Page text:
Efficient management of goods, once they arrive at Indian ports, is a challenge faced by many retailers, distribution centers, procurement centres even e-tailers. However, their predicament doesn’t end there. Once these products are transported to their stores, visibility, control and freight costs are a cause of concern for industry leaders.
Dealing with visibility issues
The issues related to visibility of status can be dealt through efficient logistic management which ensures speedy delivery of products. This includes transportation, inventory management, warehousing, material handling and packaging as well as integration of information is related to management of flow of goods between the point of origin and the point of consumption.
Controlling shipping and freight costs
While the route for shipping of materials and products is mostly determined by the companies; it is decided by the buyers if the cost is borne by them. In such cases, selection of carriers, identification and tracking of products cannot be controlled properly and buyers have to pay more for shipment. In certain cases, low availability and small investments in Information Technology can increase freight charges. Analysing areas that cause this increase can eliminate such losses. If a robust transportation management system is implemented at the company for shipping it will solve many issues.
Evolution of Indian warehousing
Indian warehousing has evolved from glorified godowns to modern, technically fitted floors with the computerised specifications. Low grade steel godowns are being replaced by pre-engineered systems. These modern warehouses are insulated, ventilated and climate-proof with round the clock surveillance and standard quality and safety procedures. Current industry estimates show warehouse space in India will grow from 909.5 million sq. ft. to about 1439 million sq. ft. by the end of 2020.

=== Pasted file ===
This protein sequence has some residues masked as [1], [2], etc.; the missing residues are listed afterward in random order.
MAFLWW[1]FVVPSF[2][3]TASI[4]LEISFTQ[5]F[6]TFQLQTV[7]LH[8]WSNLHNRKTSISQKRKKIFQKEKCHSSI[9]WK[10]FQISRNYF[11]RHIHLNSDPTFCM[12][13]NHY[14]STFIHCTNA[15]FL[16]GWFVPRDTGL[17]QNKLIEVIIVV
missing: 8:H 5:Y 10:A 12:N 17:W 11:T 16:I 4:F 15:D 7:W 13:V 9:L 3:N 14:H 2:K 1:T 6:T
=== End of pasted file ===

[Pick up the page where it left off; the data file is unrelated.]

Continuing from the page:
Emergence of new logistics concepts
With the evolution of the logistic industry, the concept of third-party logistics (3PL) and fourth-party logistics (4PL) have emerged. Here, companies provide outsourced logistics services to companies for part, or sometimes all of their supply chain management functions. These service providers specialise in integrated operation, warehousing, and transportation services that can be scaled and customised as per the market conditions and the demands and delivery service requirements for their products and materials.
GST and more drive logistic change in India
Factors driving change include requirements from compliance regulators, quality consistency and assurance required by clients, statutory penalties on non-compliant warehousing facilities, economies of scale being achieved with the help of larger warehouses, safety and security of goods, efficiency in operations, quick turnaround times, need for the efficient warehousing designs along with the emergence of e-commerce and other multinational businesses that prefer to occupy only compliant facilities. The shift was further accentuated due to the implementation of the Goods and Services Tax (GST) in India. GST has reduced delivery times to 3-4 days against the earlier 5-6 days, enabling transporters to carry out their business with a smaller fleet.